The second function of shamatha is calming. When we have a strong emotion, we know it can be dangerous to act, but we don't have the strength or clarity to refrain. We have to learn the art of breathing in and out, stopping our activities, and calming our emotions. We have to learn to become solid and stable like an oak tree, and not be blown from side to side by the storm. The Buddha taught many techniques to help us calm our body and mind and look deeply at them. They can be summarized in five stages:

(1) Recognition — If we are angry, we say, "I know that anger is in me."

(2) Acceptance — When we are angry, we do not deny it. We accept what is present.

(3) Embracing — We hold our anger in our two arms like a mother holding her crying baby. Our mindfulness embraces our emotion, and this alone can calm our anger and ourselves.

(4) Looking deeply — When we are calm enough, we can look deeply to understand what has brought this anger to be, what is causing our baby's discomfort.

(5) Insight — The fruit of looking deeply is understanding the many causes and conditions, primary and secondary, that have brought about our anger, that are causing our baby to cry. Perhaps our baby is hungry. Perhaps his diaper pin is piercing his skin. Our anger was triggered when our friend spoke to us meanly, and suddenly we remember that he was not at his best today because his father is dying. We reflect like this until we have some insights into what has caused our suffering. With insight, we know what to do and what not to do to change the situation.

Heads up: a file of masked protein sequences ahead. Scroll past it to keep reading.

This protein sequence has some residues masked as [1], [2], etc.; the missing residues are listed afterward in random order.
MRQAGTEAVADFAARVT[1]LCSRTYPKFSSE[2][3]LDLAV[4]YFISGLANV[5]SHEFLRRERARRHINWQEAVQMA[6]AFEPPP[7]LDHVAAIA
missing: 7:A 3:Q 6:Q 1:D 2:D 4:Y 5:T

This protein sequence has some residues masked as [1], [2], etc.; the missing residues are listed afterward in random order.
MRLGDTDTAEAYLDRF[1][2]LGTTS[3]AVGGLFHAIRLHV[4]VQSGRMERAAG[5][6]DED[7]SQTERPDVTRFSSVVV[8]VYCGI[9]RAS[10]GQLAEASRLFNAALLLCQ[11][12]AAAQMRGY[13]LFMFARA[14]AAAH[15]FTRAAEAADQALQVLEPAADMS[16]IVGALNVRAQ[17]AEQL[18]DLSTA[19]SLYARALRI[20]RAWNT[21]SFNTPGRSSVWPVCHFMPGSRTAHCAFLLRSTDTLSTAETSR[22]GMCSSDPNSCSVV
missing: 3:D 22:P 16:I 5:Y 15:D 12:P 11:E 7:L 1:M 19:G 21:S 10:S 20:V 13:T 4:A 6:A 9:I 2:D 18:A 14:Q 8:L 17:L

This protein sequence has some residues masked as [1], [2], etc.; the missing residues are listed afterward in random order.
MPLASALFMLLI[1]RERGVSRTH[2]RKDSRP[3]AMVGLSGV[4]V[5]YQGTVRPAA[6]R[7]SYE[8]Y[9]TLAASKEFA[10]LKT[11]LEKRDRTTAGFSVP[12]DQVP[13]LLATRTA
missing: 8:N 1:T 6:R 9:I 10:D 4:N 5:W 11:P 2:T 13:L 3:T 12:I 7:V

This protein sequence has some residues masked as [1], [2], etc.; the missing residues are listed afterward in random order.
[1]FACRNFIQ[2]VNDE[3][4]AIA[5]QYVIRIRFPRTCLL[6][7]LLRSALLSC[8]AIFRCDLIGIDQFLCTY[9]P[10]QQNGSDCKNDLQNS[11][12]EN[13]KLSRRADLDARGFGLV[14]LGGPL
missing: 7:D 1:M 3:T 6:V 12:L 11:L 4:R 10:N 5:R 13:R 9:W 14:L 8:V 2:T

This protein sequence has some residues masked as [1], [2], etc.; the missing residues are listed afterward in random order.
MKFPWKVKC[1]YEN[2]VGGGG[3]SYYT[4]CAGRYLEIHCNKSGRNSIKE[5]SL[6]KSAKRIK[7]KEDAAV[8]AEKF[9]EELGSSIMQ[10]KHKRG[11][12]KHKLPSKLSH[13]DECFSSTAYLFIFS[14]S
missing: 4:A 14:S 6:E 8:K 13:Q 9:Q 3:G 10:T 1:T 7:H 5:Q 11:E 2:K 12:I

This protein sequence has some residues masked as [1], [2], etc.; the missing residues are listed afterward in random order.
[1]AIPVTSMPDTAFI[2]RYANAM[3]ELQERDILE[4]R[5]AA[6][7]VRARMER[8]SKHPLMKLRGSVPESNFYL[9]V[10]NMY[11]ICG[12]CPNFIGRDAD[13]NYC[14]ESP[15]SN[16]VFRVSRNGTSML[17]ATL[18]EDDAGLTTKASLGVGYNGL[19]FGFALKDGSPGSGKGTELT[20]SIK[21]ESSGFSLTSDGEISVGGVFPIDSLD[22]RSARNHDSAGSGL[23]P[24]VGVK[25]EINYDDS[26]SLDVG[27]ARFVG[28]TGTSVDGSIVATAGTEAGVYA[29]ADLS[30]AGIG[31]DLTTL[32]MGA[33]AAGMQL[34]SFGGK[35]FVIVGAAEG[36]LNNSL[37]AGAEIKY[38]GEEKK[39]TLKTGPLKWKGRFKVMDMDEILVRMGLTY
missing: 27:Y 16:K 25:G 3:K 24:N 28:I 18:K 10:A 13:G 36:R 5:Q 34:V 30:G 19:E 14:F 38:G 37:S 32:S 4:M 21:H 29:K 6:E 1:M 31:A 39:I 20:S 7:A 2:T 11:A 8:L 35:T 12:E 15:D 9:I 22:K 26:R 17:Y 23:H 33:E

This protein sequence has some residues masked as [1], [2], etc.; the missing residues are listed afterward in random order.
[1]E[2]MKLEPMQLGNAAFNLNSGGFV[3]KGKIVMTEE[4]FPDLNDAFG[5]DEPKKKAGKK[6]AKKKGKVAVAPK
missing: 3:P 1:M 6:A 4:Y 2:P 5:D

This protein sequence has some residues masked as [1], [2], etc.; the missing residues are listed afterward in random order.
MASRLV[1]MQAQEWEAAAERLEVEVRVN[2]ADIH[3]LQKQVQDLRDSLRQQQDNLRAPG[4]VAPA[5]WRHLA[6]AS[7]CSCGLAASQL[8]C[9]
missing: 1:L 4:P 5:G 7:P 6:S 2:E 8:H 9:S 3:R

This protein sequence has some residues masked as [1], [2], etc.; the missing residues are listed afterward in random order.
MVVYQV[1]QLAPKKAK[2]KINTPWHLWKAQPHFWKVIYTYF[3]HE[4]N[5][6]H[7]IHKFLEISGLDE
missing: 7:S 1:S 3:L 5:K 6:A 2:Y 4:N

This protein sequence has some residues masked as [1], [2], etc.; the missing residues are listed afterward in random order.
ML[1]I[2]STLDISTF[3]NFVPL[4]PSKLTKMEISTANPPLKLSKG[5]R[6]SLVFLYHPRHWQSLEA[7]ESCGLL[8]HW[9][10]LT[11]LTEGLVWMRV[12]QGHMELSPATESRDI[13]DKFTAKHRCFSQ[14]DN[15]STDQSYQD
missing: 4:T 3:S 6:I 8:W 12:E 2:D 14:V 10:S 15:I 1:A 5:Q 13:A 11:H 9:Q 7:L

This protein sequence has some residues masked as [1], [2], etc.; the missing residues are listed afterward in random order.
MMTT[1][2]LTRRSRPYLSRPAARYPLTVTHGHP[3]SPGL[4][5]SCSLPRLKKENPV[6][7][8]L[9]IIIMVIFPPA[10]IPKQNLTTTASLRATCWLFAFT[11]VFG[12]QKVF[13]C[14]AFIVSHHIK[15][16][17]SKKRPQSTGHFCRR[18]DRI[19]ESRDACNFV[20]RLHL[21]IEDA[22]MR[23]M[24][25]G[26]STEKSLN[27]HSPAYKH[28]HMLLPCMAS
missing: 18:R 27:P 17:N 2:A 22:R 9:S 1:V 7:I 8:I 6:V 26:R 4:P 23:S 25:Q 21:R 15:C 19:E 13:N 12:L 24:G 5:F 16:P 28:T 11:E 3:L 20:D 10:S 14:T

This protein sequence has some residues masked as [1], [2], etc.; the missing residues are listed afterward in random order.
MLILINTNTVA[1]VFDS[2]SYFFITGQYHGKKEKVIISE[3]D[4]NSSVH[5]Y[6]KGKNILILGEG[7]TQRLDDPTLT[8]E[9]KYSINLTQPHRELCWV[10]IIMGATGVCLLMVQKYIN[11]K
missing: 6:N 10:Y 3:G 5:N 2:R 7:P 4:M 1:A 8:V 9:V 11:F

After calming, the third function of shamatha is resting. Suppose someone standing alongside a river throws a pebble in the air and it falls down into the river. The pebble allows itself to sink slowly and reach the riverbed without any effort. Once the pebble is at the bottom, it continues to rest, allowing the water to pass by. When we practice sitting meditation, we can allow ourselves to rest just like that pebble. We can allow ourselves to sink naturally into the position of sitting — resting, without effort. We have to learn the art of resting, allowing our body and mind to rest. If we have wounds in our body or our mind, we have to rest so they can heal themselves.